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Please use this identifier to cite or link to this item: http://hdl.handle.net/1807/34028

Title: The Role of 53BP1 and its Phosphorylation in the DNA Damage Response
Authors: Harding, Shane Michael
Advisor: Bristow, Robert
Department: Medical Biophysics
Keywords: DNA Damage
Genetic Instability
Cancer
Ionizing radiation
53BP1
Hypoxia
Cell cycle
Radiosensitivity
Issue Date: 12-Dec-2012
Abstract: The tumour suppressor p53-binding protein 1 (53BP1) is phosphorylated following DNA double strand breaks (DSBs); however, little is understood about the upstream signaling pathways that control this phosphorylation. Additionally, it is not known how these processes combine with 53BP1 to control the survival of cells following DNA damage such as that imparted by ionizing radiation (IR), which is the basis of radiotherapy. In this thesis, I have shown that 53BP1 is phosphorylated specifically in S-phase cells, but not relocalized to intranuclear foci, in response to severe oxygen stress. This occurs with only partial dependence on the ATM kinase (Chapter 2). Following IR, I find that both ATM and DNA-PKcs contribute to intranuclear phosphorylated 53BP1 foci, but that this phosphorylation is independent of proximal signaling molecules that control the localization of 53BP1 to initial DSBs (Chapter 3). Furthermore, I show that 53BP1 loss confers sensitivity to IR and this can be further augmented by inhibition of ATM and DNA-PKcs kinases suggesting that there are both 53BP1-dependent and -independent pathways of survival from IR (Chapter 4). These findings may have important implications for molecular pathology and personalized medicine as 53BP1 has recently been found to be activated or lost in subsets of human tumours. I have collaborated to initiate the development of a novel system to interrogate the implications of 53BP1 loss as traditional siRNA approaches in human cancer cells were not feasible (Chapter 5 and Appendix 2). This system can be used in vivo as tumour xenografts to further understand how 53BP1 and the tumour microenvironment interact endogenously and in response to IR. I also present the possibility and proof of concept for the use of 53BP1 as a biomarker in primary human prostate cancer tissue where little is known about 53BP1 biology (Chapter 5).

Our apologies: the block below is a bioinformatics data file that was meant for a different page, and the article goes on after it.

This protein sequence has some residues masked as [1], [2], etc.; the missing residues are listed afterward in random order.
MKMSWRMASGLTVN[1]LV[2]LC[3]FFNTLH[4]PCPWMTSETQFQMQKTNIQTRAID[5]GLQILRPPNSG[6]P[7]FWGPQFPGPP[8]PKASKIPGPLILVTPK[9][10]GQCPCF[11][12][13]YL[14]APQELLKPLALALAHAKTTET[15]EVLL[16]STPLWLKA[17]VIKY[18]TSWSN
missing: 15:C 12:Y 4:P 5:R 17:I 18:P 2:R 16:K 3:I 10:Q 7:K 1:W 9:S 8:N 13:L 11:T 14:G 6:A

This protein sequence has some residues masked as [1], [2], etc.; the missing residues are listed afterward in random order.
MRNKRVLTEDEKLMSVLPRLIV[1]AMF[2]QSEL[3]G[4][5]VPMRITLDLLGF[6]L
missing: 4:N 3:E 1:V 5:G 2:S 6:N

URI: http://hdl.handle.net/1807/34028
Appears in Collections:Doctoral

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